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Body counts and the insidious normalisation of misogyny

Ahead of the release of her new book, The Pocket Guide to the Patriarchy, writer Maya Oppenheim explores the sinister rise of body count shaming

I am thrilled to say nobody has ever asked me what my body count is. Yes, I’ve had ex-boyfriends attempt to make me feel guilty for not being a virgin when we met, as well as grow obsessively jealous of former partners. But fortunately, nobody has unambiguously, outrightly, asked me about my body count.

But what exactly is a body count? While traditionally referring to the number of people killed in a conflict or disaster, the phrase has taken on a whole new meaning in modern-day vernacular. Now, it just refers to the number of people you have had sex with in your life. You only have to look at the word’s etymology or the TikTok videos, where strangers on the street are interrogated about their body count, to understand the term’s loaded connotations.

Much of the discourse that surrounds body count is misogynistic, revolving around shaming women for having slept with multiple people. Take this wildly preposterous hypothesis espoused by Andrew Tate: “A body count is probably the number one most easiest way to judge the value of a female... I think 99 per cent of the world’s problems would be solved if females walked through life with their body count on their forehead because it would prevent disintegration of morals... All the idiocy would disappear, all the degeneracy would disappear, families would return.” Tate, who once referred to married women as “property” that their husbands own, has also argued that it’s “disgusting” and “revolting” for women to have lots of sexual partners.

Given Tate’s burgeoning popularity, he is clearly not alone in subscribing to such an explicitly misogynistic worldview. After all, a quarter of young men aged between 18 and 29 who had heard of Tate agreed with his views on how women should be treated, with as many as 28 per cent of men between 30 and 39 backing his outlook on women. It is also worth noting the discourse around body counts is not a niche one: TikTok videos posted with the body count hashtag have been viewed 629,000 times by Britons in the past week, and six million times around the world during this period. Figures show the hashtag has been viewed 917 million times around the world in the last three years.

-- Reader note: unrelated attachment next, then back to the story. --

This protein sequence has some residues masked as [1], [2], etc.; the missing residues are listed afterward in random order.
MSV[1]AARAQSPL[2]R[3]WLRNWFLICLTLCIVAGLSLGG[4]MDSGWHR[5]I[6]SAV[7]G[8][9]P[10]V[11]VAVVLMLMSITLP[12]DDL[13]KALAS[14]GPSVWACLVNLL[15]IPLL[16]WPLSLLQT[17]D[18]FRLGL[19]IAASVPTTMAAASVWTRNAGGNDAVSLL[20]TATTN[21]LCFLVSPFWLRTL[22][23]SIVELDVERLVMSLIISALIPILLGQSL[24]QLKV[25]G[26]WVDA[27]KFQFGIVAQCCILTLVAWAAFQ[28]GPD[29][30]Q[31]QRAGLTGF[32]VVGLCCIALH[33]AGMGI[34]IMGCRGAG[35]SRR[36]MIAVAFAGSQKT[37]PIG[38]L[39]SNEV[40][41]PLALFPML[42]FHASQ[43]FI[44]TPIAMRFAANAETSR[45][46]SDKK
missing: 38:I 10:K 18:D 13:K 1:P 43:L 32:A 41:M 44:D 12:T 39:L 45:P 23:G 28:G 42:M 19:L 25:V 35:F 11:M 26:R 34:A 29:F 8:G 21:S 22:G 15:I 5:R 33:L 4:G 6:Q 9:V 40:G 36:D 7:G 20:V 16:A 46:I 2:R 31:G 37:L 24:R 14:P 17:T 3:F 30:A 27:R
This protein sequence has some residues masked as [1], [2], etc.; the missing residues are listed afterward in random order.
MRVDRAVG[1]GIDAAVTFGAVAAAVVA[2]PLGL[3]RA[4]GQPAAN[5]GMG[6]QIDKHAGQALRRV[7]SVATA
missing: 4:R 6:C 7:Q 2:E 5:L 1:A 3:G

When asked about the body count discourse, Louise Firth, of leading domestic abuse charity Refuge, notes that while “consensual discussions about previous sexual partners and relationship history can be healthy in new relationships”, these must be “respectful conversations without judgement and without one partner” heaping “shame” on the other. “This trend exists purely to shame women,” she adds. “If a man is incessantly questioning his partner about her previous relationship history, judging her and attempting to shame her this could be a warning sign for coercive control.”

To me, this newfound obsession with body counts feels like an example of misogyny pushing its way back into the mainstream. Body count discourse often goes hand in hand with slut-shaming of women and gendered double standards – routinely hinged on male entitlement and biologically deterministic fallacies that posit men have higher sex drives than women. In recent years, a far-right renaissance – which can be glimpsed in online grassroots movements but also in political realms – has been coupled with an acrimonious backlash against gender equality, with the two issues feeling undoubtedly connected.